Discover more from More Beautiful Than Necessary with Tresta Payne
An effort to be more practical
Most things in life are long and slow obediences, routines of doing the right things and waiting for results. The nine months, the four years, the decade. But we are not good at waiting, as though we are instant people sprung up from nothing, desiring everything to materialize the moment we conceive of it. How many ideas have I let go because of the time it would take to implement them? How many prayers have I quit praying/routines have I quit keeping/practices have I quit practicing?
Following Christ is always being willing to have your mind changed, because being like Christ requires this new mind. We get things wrong. We are conservative where we should be liberal and then free where we should be subject. It’s moving. Keeping on. Eating everyday the boring food because we need nourishment and we only sometimes realize the miracle of that—boring food, keeping us alive. Routines must ebb and flow with the season, flex with the changes.
I am reading All That’s Good by Hannah Anderson again, this time with my youngest daughter. Anderson makes this distinction about discernment: it’s less about knowing what’s bad so we can avoid it, and more about knowing what is good so be can pursue it. I missed this the first time through but that simple reframing makes a world of difference when it comes to the way I conduct myself on this long walk through the world. Am I someone who sees all the bad, all the negative aspects of a world going to hell in a hand basket? Or am I able to see goodness framed up by truth? Beauty held together with glory? Do bushes burn, or only appear to be on fire? Do good things happen because God cares, or is this just a break from bad things?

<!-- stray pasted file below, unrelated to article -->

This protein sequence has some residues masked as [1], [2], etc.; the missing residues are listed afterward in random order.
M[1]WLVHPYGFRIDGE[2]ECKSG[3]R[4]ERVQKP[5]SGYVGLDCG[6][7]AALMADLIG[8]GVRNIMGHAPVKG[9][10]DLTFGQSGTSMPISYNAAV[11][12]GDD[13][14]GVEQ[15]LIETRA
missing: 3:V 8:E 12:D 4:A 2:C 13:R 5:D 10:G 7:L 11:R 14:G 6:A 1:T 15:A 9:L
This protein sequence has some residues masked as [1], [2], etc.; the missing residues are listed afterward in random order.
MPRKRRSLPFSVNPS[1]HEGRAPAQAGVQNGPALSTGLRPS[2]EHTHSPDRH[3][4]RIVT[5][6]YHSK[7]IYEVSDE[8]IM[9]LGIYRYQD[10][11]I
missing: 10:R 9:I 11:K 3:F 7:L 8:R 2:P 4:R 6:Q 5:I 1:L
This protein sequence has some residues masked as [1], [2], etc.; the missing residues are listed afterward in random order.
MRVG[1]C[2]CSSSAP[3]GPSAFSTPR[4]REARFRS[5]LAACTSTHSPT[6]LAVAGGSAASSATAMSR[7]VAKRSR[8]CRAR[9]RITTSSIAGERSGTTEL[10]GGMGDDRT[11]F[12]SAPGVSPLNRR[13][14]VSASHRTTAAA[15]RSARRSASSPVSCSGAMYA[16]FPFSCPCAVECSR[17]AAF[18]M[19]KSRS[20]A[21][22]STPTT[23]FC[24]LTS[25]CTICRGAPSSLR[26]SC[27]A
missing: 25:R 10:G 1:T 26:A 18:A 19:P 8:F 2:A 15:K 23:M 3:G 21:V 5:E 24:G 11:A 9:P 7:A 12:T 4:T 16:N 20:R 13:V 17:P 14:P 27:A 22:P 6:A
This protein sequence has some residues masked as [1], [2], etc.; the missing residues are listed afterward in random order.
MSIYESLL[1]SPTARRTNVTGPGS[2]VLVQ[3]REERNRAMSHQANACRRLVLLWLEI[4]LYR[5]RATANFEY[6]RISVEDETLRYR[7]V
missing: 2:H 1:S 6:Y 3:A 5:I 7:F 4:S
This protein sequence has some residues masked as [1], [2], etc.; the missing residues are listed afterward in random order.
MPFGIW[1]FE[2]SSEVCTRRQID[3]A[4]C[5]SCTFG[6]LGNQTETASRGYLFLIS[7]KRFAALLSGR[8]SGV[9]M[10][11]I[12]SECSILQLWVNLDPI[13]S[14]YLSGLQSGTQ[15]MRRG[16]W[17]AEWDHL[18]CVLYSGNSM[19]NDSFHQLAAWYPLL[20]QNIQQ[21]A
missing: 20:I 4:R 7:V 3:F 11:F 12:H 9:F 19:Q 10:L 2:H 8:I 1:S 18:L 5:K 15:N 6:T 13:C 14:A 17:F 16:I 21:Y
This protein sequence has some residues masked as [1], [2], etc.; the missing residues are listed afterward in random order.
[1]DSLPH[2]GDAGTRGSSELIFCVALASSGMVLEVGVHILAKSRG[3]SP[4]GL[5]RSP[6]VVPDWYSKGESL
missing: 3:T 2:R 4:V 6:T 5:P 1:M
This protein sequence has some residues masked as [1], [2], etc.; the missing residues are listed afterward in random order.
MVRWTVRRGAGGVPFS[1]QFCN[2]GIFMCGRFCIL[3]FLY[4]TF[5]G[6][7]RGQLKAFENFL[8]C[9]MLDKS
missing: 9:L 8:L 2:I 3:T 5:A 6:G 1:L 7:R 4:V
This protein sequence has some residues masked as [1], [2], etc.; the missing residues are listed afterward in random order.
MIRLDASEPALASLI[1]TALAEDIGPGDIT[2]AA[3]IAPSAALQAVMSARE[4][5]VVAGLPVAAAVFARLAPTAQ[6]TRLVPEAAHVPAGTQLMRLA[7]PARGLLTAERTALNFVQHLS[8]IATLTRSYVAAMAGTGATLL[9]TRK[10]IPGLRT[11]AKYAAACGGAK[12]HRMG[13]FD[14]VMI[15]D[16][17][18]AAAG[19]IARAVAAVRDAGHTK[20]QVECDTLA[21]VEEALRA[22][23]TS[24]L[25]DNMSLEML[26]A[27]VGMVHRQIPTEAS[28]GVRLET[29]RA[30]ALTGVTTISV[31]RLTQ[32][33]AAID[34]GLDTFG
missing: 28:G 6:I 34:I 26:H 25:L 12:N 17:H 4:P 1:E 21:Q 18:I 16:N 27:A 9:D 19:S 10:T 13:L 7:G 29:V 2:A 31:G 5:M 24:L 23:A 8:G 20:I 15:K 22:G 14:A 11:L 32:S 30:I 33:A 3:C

It’s important. The way I answer these questions either opens or closes doors in my soul, and I think I’d rather have God walk in freely than have to continually break through barriers imposed by a "careful discernment" that is actually fear. I’ve walked a long time in the worry that I’m maybe doing something I shouldn’t be doing (reading, eating, thinking, saying…), and I think I prefer now to just chase down the good things.
G.K. Chesterton said of his conversion: “…the more I considered Christianity, the more I found that while it had established a rule and order, the chief aim of that order was to give room for good things to run wild.” Carefulness is fear that bad things will overrun the good.
We played our last volleyball match of the season a couple weeks ago and I’m suddenly in a new time, as though I’ve been given thirty extra hours a week. I love coaching these girls and for days after our loss I teared up at the drop of a hat because it just doesn’t seem fair—to want something so badly but to not quite get it. We talked all season about the long walk and our goal of playing into November and pacing ourselves accordingly. But we didn’t quite get to the state playoffs; didn’t quite finish the way we wanted; didn’t quite beat the team we hoped to beat. The season started to feel long and then ended too soon. Longing for something and not getting it is painful, and that’s how we finished. I anticipate that’s how we’ll start next season, too—with longing.
I wish I were the person, the writer, who had a habit and a routine that was unalterable. I wish I always left margin and made time and did the work I long to do, no matter the season. Instead, I’m the writer whose mind can only hold space for so much, and that so much never feels like enough. I write in certain seasons and not in others.
Why doesn’t my faithfulness, that return I always always make to the words, show up like consistency?
I didn’t write in volleyball season but now I’m ready, and I have to see that this down-time was still forward motion; slow, but forward. Ideas still took hold. Thoughts still formed, with questions holding them up, and as the trees shrink in to themselves and the ground hardens for winter, I see my current season holding everything that came before: longing.
It’s okay. Life is a circle and not a straight line, and the longing of each season rolls in to the next. I pick up steam for the long walk and I might learn slowly, but I also walk slowly. My head keeps up with my heart this way.
So here I am, changing my mind again about busy seasons and slow seasons (they feed into one another) and faithfully getting back to words, creating an outline for good things to run wild.
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